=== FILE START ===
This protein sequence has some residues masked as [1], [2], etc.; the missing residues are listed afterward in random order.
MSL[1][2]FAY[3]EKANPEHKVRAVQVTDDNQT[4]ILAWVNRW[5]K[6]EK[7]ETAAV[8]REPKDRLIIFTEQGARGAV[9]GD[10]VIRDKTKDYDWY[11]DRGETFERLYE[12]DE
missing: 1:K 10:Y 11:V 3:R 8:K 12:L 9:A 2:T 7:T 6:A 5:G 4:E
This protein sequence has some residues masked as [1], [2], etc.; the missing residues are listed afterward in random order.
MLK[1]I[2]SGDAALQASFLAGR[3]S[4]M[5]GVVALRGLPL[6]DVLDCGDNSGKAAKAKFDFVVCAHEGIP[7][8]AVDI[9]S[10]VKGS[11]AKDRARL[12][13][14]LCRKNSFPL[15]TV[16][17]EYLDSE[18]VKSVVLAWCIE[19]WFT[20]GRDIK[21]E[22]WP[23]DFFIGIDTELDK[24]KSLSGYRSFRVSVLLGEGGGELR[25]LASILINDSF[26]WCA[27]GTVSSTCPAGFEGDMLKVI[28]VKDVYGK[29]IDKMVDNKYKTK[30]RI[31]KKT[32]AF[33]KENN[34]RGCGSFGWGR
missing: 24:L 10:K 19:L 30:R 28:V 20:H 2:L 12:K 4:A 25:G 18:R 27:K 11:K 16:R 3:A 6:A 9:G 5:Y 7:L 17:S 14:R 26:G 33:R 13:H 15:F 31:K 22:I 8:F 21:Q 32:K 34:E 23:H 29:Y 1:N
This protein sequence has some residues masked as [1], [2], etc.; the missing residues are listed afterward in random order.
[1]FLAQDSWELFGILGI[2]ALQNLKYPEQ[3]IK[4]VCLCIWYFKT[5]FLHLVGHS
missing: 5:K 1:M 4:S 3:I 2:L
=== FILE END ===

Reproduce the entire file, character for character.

This protein sequence has some residues masked as [1], [2], etc.; the missing residues are listed afterward in random order.
MSL[1][2]FAY[3]EKANPEHKVRAVQVTDDNQT[4]ILAWVNRW[5]K[6]EK[7]ETAAV[8]REPKDRLIIFTEQGARGAV[9]GD[10]VIRDKTKDYDWY[11]DRGETFERLYE[12]DE
missing: 1:K 10:Y 11:V 3:R 8:K 12:L 9:A 2:T 7:T 6:A 5:G 4:E
This protein sequence has some residues masked as [1], [2], etc.; the missing residues are listed afterward in random order.
MLK[1]I[2]SGDAALQASFLAGR[3]S[4]M[5]GVVALRGLPL[6]DVLDCGDNSGKAAKAKFDFVVCAHEGIP[7][8]AVDI[9]S[10]VKGS[11]AKDRARL[12][13][14]LCRKNSFPL[15]TV[16][17]EYLDSE[18]VKSVVLAWCIE[19]WFT[20]GRDIK[21]E[22]WP[23]DFFIGIDTELDK[24]KSLSGYRSFRVSVLLGEGGGELR[25]LASILINDSF[26]WCA[27]GTVSSTCPAGFEGDMLKVI[28]VKDVYGK[29]IDKMVDNKYKTK[30]RI[31]KKT[32]AF[33]KENN[34]RGCGSFGWGR
missing: 24:L 10:K 19:L 30:R 28:V 20:H 2:L 12:K 4:A 25:G 18:R 27:K 11:K 16:R 3:A 6:A 9:G 5:Y 7:L 17:S 14:R 26:G 33:R 13:H 15:F 31:K 22:I 8:F 21:Q 32:K 34:E 23:H 29:Y 1:N
This protein sequence has some residues masked as [1], [2], etc.; the missing residues are listed afterward in random order.
[1]FLAQDSWELFGILGI[2]ALQNLKYPEQ[3]IK[4]VCLCIWYFKT[5]FLHLVGHS
missing: 5:K 1:M 4:S 3:I 2:L